Giesberts, R. B., Steen, van der, M., Hekman, E. E. G., Maathuis, P., Besselaar, A., & Verkerke, G. J. (2017). Length of the casting phase in the treatment of clubfoot. 654. Poster session presented at XXVI Congress of the International Society of Biomechanics, ISB 2017, Brisbane, Australia.
Giesberts, R.B. ; Steen, van der, Marieke ; Hekman, E.E.G. ; Maathuis, Patrick ; Besselaar, Arnold ; Verkerke, G.J. / Length of the casting phase in the treatment of clubfoot. Poster session presented at XXVI Congress of the International Society of Biomechanics, ISB 2017, Brisbane, Australia.
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Giesberts, RB, Steen, van der, M, Hekman, EEG, Maathuis, P, Besselaar, A & Verkerke, GJ 2017, 'Length of the casting phase in the treatment of clubfoot' XXVI Congress of the International Society of Biomechanics, ISB 2017, Brisbane, Australia, 23/07/17 - 27/07/17, pp. 654.

Length of the casting phase in the treatment of clubfoot. / Giesberts, R.B.; Steen, van der, Marieke; Hekman, E.E.G.; Maathuis, Patrick; Besselaar, Arnold; Verkerke, G.J.

2017. 654 Poster session presented at XXVI Congress of the International Society of Biomechanics, ISB 2017, Brisbane, Australia.

Research output: Contribution to conferencePosterOther research output

TY - CONF

T1 - Length of the casting phase in the treatment of clubfoot

AU - Giesberts, R.B.

AU - Steen, van der, Marieke

AU - Hekman, E.E.G.

AU - Maathuis, Patrick

AU - Besselaar, Arnold

AU - Verkerke, G.J.

PY - 2017/3/25

Y1 - 2017/3/25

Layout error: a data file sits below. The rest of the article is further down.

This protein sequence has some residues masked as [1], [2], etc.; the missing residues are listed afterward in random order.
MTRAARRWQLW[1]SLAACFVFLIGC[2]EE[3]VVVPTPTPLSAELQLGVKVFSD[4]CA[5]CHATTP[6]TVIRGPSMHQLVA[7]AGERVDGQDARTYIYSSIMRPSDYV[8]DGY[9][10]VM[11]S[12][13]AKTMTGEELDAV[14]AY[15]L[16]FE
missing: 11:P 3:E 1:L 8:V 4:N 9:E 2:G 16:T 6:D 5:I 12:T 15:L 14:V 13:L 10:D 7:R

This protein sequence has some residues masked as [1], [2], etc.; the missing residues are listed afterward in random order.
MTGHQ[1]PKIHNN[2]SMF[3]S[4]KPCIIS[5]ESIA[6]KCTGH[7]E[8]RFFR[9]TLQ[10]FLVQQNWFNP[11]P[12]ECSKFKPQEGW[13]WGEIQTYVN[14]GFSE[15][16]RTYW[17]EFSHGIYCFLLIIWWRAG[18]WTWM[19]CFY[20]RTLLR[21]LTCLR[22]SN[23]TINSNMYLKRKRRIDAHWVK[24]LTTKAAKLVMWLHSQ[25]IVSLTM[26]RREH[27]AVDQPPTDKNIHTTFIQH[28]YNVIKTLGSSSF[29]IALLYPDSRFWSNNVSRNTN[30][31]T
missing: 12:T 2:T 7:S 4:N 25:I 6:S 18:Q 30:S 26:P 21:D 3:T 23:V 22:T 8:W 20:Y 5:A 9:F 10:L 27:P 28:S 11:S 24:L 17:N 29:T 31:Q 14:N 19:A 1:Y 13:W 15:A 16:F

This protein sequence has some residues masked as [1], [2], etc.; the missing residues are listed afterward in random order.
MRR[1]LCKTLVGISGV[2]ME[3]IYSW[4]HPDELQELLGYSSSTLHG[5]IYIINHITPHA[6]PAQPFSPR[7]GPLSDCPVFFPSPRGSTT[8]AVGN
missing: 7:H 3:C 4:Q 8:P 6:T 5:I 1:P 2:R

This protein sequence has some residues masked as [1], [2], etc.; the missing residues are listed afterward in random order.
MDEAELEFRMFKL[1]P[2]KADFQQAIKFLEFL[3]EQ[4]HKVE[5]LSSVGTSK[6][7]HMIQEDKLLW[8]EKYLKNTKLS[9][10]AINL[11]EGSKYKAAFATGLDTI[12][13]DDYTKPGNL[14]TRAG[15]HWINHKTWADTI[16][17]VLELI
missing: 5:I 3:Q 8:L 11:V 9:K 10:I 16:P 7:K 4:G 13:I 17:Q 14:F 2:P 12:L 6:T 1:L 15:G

N2 - INTRODUCTION Clubfoot is generally treated by the Ponseti method [1]. The deformity is reduced step-wise. Each interval starts with the manual manipulation of the deformed foot according to a strict protocol, after which a plaster cast is applied to the foot in (partially) corrected position. After on average five to six steps the corrective treatment is finalized, usually requiring an Achilles tenotomy upon completion, followed by a bracing period of several years. The rationale behind the length of the time interval (seven days) in clubfoot treatment is unclear. There seems to be no scientific reason for this specific duration, nor have we found studies seeking to establish an optimum interval length. In contrast, in treatment of hand contractures the optimum interval is suggested to be 2 days [2], and for treating joint contractures in cerebral spasticity patients, 1 to 3 days [3]. Thus, the question arises whether the casting treatment duration can be potentially be shortened by reducing the interval length. METHODS We performed a systematic review of the literature regarding the influence of the cast change interval on the effectivity of the method. Search terms included “clubfoot”, “Ponseti”, and “duration”. The result is as follows:  346 studies were retrieved through Scopus, PubMed, COCHRANE, WebOfKnowledge and Google Scholar  38 more studies were retrieved through other sources (e.g. reference lists)  359 studies remained after duplicates removed  265 studies were excluded by title and abstract (inappropriate objectives e.g. bracing, review, metaanalysis, case-study, conference abstracts, conversations, no Ponseti treatment  94 full-text remained for further investigation  87 studies excluded for reasons of: o No control group o Modifications to the Ponseti method o Non-idiopathic clubfeet  7 studies included for review The resulting 7 studies were further screened for possible bias (e.g. selection bias, reporting bias). Among the factors that were extracted are cast change interval, number of casts, treatment duration and failure rate (failure defined as post-casting Pirani score > 1 [4]). Findings were assessed and ranked according to levels of evidence (strong/ moderate/ limiting/ conflicting/ no). RESULTS AND DISCUSSION The results are summarized in Table 1 Table 1: Relationship with cast interval Nr of studies Range Best evidence synthesis Casting interval 7 7 (N) 2.3 - 5 (S) Average #of casts 7 4 - 5.25 (N) 4.15 - 7.4 (S) Strong evidence no relationship Duration (days) 6 24 - 57.4 (N) 16 - 23.8 (S) Strong evidence positive relationship Failure 5 0 - 16% (N) 0 - 15% (S) Strong evidence no relationship N = Normal interval; S = Shortened interval A shorter casting interval results in a shorter treatment duration, but a lower limit is to be expected. It should be noted that no long term results are presented. Further biomechanical analysis is needed to interpret the results and to give a theoretical basis for an optimal interval. CONCLUSIONS We have found strong evidence that, while maintaining the Ponseti-method, the casting interval can be reduced by at least several days. Since this will not have an effect on the required number of casts the treatment duration will be decreased, without deterioration of the short-term clinical outcome. ACKNOWLEDGEMENTS This study has been partly supported by the Dutch Technology Foundation. REFERENCES 1. Ponseti IV, et al. The Journal of Bone & Joint Surgery. 45(2):261-344, 1963. 2. Bell-Krotoski JA, et al. Journal of Hand Therapy. 8(2):131-137, 1995. 3. Pohl M, et al. Archives of Physical Medicine and Rehabilitation. 83(6):784-790, 2002. 4. Dyer, P. et al. Journal of Bone & Joint Surgery-British Volume 88: 1082-1084, 2006.